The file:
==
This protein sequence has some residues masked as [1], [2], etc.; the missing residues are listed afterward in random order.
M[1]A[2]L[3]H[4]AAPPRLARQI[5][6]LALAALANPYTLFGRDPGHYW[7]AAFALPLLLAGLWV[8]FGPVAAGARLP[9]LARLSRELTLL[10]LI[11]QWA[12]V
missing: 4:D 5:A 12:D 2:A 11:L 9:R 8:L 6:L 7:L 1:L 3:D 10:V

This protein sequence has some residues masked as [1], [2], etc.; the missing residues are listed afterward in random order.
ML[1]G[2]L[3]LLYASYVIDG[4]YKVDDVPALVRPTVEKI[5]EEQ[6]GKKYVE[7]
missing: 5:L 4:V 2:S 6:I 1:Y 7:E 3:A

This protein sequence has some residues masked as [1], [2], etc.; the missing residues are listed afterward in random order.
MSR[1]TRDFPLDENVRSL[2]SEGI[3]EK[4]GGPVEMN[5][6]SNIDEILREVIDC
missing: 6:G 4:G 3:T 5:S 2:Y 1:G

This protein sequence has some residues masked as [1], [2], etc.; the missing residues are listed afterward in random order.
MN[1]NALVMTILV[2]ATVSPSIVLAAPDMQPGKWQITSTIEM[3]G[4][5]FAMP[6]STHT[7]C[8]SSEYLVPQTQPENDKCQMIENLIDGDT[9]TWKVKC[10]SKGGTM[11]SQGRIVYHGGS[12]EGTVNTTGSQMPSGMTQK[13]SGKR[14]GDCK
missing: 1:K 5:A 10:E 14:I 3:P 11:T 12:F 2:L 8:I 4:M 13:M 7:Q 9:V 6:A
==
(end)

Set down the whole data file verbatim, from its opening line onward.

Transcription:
This protein sequence has some residues masked as [1], [2], etc.; the missing residues are listed afterward in random order.
M[1]A[2]L[3]H[4]AAPPRLARQI[5][6]LALAALANPYTLFGRDPGHYW[7]AAFALPLLLAGLWV[8]FGPVAAGARLP[9]LARLSRELTLL[10]LI[11]QWA[12]V
missing: 4:D 5:A 12:D 2:A 11:L 9:R 8:L 6:L 7:L 1:L 3:D 10:V

This protein sequence has some residues masked as [1], [2], etc.; the missing residues are listed afterward in random order.
ML[1]G[2]L[3]LLYASYVIDG[4]YKVDDVPALVRPTVEKI[5]EEQ[6]GKKYVE[7]
missing: 5:L 4:V 2:S 6:I 1:Y 7:E 3:A

This protein sequence has some residues masked as [1], [2], etc.; the missing residues are listed afterward in random order.
MSR[1]TRDFPLDENVRSL[2]SEGI[3]EK[4]GGPVEMN[5][6]SNIDEILREVIDC
missing: 6:G 4:G 3:T 5:S 2:Y 1:G

This protein sequence has some residues masked as [1], [2], etc.; the missing residues are listed afterward in random order.
MN[1]NALVMTILV[2]ATVSPSIVLAAPDMQPGKWQITSTIEM[3]G[4][5]FAMP[6]STHT[7]C[8]SSEYLVPQTQPENDKCQMIENLIDGDT[9]TWKVKC[10]SKGGTM[11]SQGRIVYHGGS[12]EGTVNTTGSQMPSGMTQK[13]SGKR[14]GDCK
missing: 1:K 5:A 10:E 14:I 3:P 11:T 12:F 2:L 8:I 4:M 13:M 7:Q 9:V 6:A